Problem with implementing anti-wheelspin delay in PID loop - RESPONSE NEEDED QUICK!

Hello, I am trying to implement a delay in my PID loop so that I don’t do a burnout on the start of the program. I seem to have a problem with it though, as it does not slow down as it is supposed to with my “time code”. Here is the code. Any ideas?

#pragma region VEXcode Generated Robot Configuration
// Make sure all required headers are included.
#include <stdio.h>
#include <stdlib.h>
#include <stdbool.h>
#include <math.h>
#include <string.h>

#include "vex.h"

using namespace vex;

// Brain should be defined by default
brain Brain;

#define waitUntil(condition)                                                   \
  do {                                                                         \
    wait(5, msec);                                                             \
  } while (!(condition))

#define repeat(iterations)                                                     \
  for (int iterator = 0; iterator < iterations; iterator++)

// Robot configuration code.
motor Motor1 = motor(PORT1, ratio18_1, false);

motor Motor2 = motor(PORT2, ratio18_1, true);

sonar RangeFinderA = sonar(Brain.ThreeWirePort.A);

#pragma endregion VEXcode Generated Robot Configuration

#include "vex.h"
using namespace vex;

// A global instance of competition
competition Competition;

void usercontrol(void) {
  // User control code here, inside the loop
  while (1) {
    // display the ultrasonic distance in in on the screen
    Brain.Screen.printAt(1, 40, "distance: %f in", RangeFinderA.distance(distanceUnits::in));

  int Target = 24;
  int TotalError = 0;
  int PreventError = 0;
  int Derivative;
//double kP = .25;
//double kI = .5;
//double kD = .01;

//double kP = .40;
//double kI = .10;
//double kD = .10;
//Zero osolation, .27 of target(19);
double kP;
double kI = .10;
double kD = .10;
int timer;

if (timer<10) {
  kP = 0.000001;
  kI = .0001;
  kD = .00001;
else {
  kP = .40; 

double RangeValue = RangeFinderA.distance(inches); 
  int Error;
//Potential Error
  Error = RangeValue - Target ;
Derivative = Error - PreventError;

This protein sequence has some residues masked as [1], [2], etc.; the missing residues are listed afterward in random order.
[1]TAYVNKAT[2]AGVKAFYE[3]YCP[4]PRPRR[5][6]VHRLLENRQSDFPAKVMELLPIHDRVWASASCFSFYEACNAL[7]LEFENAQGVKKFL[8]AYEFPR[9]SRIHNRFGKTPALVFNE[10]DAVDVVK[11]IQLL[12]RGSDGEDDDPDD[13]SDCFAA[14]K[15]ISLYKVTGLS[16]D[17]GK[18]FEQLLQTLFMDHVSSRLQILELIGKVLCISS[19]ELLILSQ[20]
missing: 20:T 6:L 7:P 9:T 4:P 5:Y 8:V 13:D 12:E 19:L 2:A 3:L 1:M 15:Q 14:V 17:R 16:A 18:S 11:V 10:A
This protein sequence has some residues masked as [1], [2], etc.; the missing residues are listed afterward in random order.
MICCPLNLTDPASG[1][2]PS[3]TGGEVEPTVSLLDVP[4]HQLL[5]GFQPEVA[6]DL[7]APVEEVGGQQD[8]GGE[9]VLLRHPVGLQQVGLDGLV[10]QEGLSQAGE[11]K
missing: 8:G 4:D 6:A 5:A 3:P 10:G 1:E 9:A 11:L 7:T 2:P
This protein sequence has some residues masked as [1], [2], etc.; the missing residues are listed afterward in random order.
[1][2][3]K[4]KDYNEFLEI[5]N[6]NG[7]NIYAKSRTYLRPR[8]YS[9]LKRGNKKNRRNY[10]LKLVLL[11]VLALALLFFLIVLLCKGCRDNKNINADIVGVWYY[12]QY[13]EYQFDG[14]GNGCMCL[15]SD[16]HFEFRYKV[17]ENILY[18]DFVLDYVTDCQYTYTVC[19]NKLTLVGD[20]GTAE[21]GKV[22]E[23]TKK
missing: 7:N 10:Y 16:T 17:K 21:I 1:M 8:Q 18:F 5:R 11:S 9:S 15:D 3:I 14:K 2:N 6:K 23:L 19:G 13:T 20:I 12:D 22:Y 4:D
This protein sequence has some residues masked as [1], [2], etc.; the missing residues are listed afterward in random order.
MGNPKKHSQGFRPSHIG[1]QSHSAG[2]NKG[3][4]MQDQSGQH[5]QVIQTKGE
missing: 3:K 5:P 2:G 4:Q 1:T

TotalError += Error;

//defines motor power
  double motorPower = Error * kP + Derivative * kI + TotalError * kD;

  Motor1.spin(reverse, motorPower, volt);
  Motor2.spin(reverse, motorPower, volt);

    PreventError = Error;
wait(20, msec); // Sleep the task for a short amount of time to
                    // prevent wasted resources.

int main() {
  // Set up callbacks for driver control period

  // Prevent main from exiting with an infinite loop.
  while (true) {
    wait(100, msec);

Some initial pointers, since I’m just on my phone right now:

  1. Move your variables to be the first things inside your usercontrol function. Putting them inside the while() loop may potentially cause them to be redeclared each time, causing unknown behavior (not terribly likely, but if you don’t 100% know the compiler behavior, move it to the start of the function).

  2. Initialize ALL of your variables, even if it’s just zero. See my previous statement about the compiler.

Start with those two and see if that changes anything.


Thank you so much for the pointers. Would I also declare the timer code before the while loop?

If by ‘timer code’ you mean the ‘if’ check, that should be in the while loop.

PID is in general not a good solution to “driving a fixed distance” problem. Perhaps in your case, it’s not really a fixed distance, since you measure the remaining distance from an object (that could be moving).

Anyway, what are you trying to achieve is an initial ramp-up of the driving speed. You do that by setting ridiculously low kP (which could as well be zero), thus likely relying on windup of the error integral (TotalError * kD, which is wrong naming, integral coefficient is nominally called kI) to actually provide a growing voltage command over time. This should, in theory and when well tuned, behave as a ramp up, but at the end of the ramp, you’re left with large residual integral (PID “wound up”, likely causing significant overshoot of the target in your algorithm).

I would implement a very different strategy, apply an acceleration limit to the command regardless of what the PID says (you’d still need to limit the windup).


I pressume the issue is the there is two much power to the wheels intially. This could be solved by capping the motorpower inside the timer statement instead of changing the varibles. (This is the same as the previously mentioned acceleration cap).
Otherwise this might be solved by upping the timer cut off, upping the derivative term or using a high derivative as a signal for slippage instead of time.

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